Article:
In the wake of the almost soporific market advance of 2017, more than a few investors have deluded themselves into thinking that course is the new normal. Surprise, surprise. It most definitely is not.
For most of the latest few weeks, triple-digit moves have become commonplace and, indeed, less than shocking. Although they represent a big change from the steady-as-she-goes path of the year just past, hundreds of points in either direction, relative to the current level of the Dow Jones Industrial Average, is really no big deal. Three hundred points up or down is barely more than a 1% change.
Along with this reemergence of volatility comes a more important question: Where are we going? Although no one knows the answer, history tells us that above average gains are generally followed by more moderate progress. This doesn’t necessarily happen in any one year, but it will almost certainly become evident when viewing more lengthy spans of time.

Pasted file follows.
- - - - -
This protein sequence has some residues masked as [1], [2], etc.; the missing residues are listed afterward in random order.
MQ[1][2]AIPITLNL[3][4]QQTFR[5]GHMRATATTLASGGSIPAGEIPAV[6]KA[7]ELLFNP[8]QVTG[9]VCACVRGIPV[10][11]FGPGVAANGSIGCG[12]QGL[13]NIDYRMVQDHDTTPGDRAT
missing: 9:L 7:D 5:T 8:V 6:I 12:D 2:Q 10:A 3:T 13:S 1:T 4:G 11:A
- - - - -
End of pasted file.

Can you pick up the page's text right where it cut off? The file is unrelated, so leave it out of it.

Is the U.S. economy OK? Yes, though one would be remiss in overlooking the steady rise in the national debt. As interest rates rise, that will become a more pressing issue. And rise they well, given Fed Chairman Powell’s expectation that there will be a total of four hikes this year.
Should interest rate hikes be a concern? Not yet. In the past the investment markets have generally been indifferent to the early rounds of interest rate rises. And keep in mind the reality that interest rates are still well down in the low single digits. So it would take quite a jump to reach a level that would be problematical. We are nowhere near that point.
Corporate earnings are rising at a solid pace. The geopolitical pot continues to simmer, not boil. And economies across the globe are in relatively good shape. That’s a formula for maintaining current valuations, but not one that would look ahead to a further major advance.
Much more of the current price action will be up and down from day to day rather than many steps up with only a small, occasional pullback.